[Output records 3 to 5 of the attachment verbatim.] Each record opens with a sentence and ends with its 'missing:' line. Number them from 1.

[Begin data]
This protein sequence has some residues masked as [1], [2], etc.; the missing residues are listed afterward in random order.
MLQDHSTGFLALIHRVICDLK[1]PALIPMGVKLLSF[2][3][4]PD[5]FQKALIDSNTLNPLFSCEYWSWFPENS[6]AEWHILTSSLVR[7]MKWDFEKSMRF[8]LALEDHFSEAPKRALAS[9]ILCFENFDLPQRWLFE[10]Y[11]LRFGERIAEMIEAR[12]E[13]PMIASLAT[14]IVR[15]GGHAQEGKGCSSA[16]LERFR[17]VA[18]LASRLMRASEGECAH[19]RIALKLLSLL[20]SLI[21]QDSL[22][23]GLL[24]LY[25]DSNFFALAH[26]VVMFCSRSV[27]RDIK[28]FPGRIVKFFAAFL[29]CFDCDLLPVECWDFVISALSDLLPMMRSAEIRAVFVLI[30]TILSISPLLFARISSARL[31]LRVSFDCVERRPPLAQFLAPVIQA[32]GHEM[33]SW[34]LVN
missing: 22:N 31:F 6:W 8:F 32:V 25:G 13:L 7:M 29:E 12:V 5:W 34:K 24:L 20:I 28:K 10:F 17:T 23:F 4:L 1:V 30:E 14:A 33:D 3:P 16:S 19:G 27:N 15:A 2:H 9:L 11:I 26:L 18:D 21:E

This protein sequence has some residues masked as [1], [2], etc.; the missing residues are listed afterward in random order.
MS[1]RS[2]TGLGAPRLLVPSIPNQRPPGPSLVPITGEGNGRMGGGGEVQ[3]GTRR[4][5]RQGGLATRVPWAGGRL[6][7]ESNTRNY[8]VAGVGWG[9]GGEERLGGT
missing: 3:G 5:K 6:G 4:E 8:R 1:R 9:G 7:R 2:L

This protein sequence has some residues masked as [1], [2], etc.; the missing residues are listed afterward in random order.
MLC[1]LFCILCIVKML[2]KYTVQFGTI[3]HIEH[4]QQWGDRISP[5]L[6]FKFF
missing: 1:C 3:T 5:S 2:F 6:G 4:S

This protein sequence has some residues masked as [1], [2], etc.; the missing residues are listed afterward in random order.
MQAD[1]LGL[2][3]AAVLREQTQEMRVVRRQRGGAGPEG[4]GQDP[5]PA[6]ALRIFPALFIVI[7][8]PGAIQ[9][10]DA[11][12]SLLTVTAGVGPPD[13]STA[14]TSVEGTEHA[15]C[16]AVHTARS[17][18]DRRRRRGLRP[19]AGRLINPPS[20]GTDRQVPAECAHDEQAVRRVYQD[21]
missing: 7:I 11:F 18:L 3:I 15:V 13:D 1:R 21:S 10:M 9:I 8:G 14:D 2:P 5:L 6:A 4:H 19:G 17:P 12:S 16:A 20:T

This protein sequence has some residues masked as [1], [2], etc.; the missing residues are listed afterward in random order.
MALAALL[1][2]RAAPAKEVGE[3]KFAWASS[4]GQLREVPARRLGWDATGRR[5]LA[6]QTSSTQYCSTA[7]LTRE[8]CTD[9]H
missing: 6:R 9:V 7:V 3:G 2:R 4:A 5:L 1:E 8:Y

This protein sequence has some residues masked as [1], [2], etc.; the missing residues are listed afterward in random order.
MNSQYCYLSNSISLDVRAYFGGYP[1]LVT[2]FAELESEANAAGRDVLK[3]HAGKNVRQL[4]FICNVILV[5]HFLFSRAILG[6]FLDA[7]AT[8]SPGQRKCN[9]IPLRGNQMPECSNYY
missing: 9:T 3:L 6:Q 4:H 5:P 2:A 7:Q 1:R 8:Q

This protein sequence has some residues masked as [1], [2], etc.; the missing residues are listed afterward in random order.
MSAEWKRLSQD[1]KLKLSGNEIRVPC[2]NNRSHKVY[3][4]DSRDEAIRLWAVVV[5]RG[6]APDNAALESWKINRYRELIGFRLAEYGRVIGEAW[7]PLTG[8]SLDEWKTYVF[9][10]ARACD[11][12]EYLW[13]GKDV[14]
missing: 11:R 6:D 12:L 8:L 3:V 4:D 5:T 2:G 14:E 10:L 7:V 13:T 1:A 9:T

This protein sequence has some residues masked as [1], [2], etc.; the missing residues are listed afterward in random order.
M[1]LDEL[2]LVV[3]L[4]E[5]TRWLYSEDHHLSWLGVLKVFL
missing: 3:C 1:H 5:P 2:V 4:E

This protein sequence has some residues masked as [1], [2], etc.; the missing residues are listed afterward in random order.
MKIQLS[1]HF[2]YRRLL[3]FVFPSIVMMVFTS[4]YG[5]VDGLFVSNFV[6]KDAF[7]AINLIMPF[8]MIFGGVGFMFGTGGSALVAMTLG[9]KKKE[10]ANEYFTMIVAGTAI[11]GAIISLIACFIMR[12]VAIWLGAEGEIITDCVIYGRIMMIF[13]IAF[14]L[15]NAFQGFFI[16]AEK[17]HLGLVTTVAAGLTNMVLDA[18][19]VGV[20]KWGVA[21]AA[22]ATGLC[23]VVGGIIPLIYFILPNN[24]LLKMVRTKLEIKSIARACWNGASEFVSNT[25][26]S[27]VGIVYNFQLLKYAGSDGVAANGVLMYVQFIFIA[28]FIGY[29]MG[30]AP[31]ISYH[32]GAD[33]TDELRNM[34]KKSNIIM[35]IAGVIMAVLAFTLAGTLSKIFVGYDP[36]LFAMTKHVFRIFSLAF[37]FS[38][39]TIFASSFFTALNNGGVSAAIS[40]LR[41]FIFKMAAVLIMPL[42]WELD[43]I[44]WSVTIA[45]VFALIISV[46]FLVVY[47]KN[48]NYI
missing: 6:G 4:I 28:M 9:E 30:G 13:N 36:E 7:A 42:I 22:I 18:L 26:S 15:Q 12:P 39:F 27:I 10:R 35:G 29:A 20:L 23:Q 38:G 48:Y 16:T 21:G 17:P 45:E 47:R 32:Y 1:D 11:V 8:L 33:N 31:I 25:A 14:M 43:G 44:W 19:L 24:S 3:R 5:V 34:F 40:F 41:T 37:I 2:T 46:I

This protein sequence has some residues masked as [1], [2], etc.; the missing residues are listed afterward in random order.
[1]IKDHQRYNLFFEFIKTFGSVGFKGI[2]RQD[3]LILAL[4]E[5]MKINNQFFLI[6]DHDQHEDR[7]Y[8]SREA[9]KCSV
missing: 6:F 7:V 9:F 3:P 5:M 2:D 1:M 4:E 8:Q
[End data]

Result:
This protein sequence has some residues masked as [1], [2], etc.; the missing residues are listed afterward in random order.
MLC[1]LFCILCIVKML[2]KYTVQFGTI[3]HIEH[4]QQWGDRISP[5]L[6]FKFF
missing: 1:C 3:T 5:S 2:F 6:G 4:S

This protein sequence has some residues masked as [1], [2], etc.; the missing residues are listed afterward in random order.
MQAD[1]LGL[2][3]AAVLREQTQEMRVVRRQRGGAGPEG[4]GQDP[5]PA[6]ALRIFPALFIVI[7][8]PGAIQ[9][10]DA[11][12]SLLTVTAGVGPPD[13]STA[14]TSVEGTEHA[15]C[16]AVHTARS[17][18]DRRRRRGLRP[19]AGRLINPPS[20]GTDRQVPAECAHDEQAVRRVYQD[21]
missing: 7:I 11:F 18:L 3:I 15:V 13:D 1:R 21:S 10:M 9:I 8:G 14:D 2:P 5:L 6:A 4:H 19:G 17:P 12:S 16:A 20:T

This protein sequence has some residues masked as [1], [2], etc.; the missing residues are listed afterward in random order.
MALAALL[1][2]RAAPAKEVGE[3]KFAWASS[4]GQLREVPARRLGWDATGRR[5]LA[6]QTSSTQYCSTA[7]LTRE[8]CTD[9]H
missing: 6:R 9:V 7:V 3:G 2:R 4:A 5:L 1:E 8:Y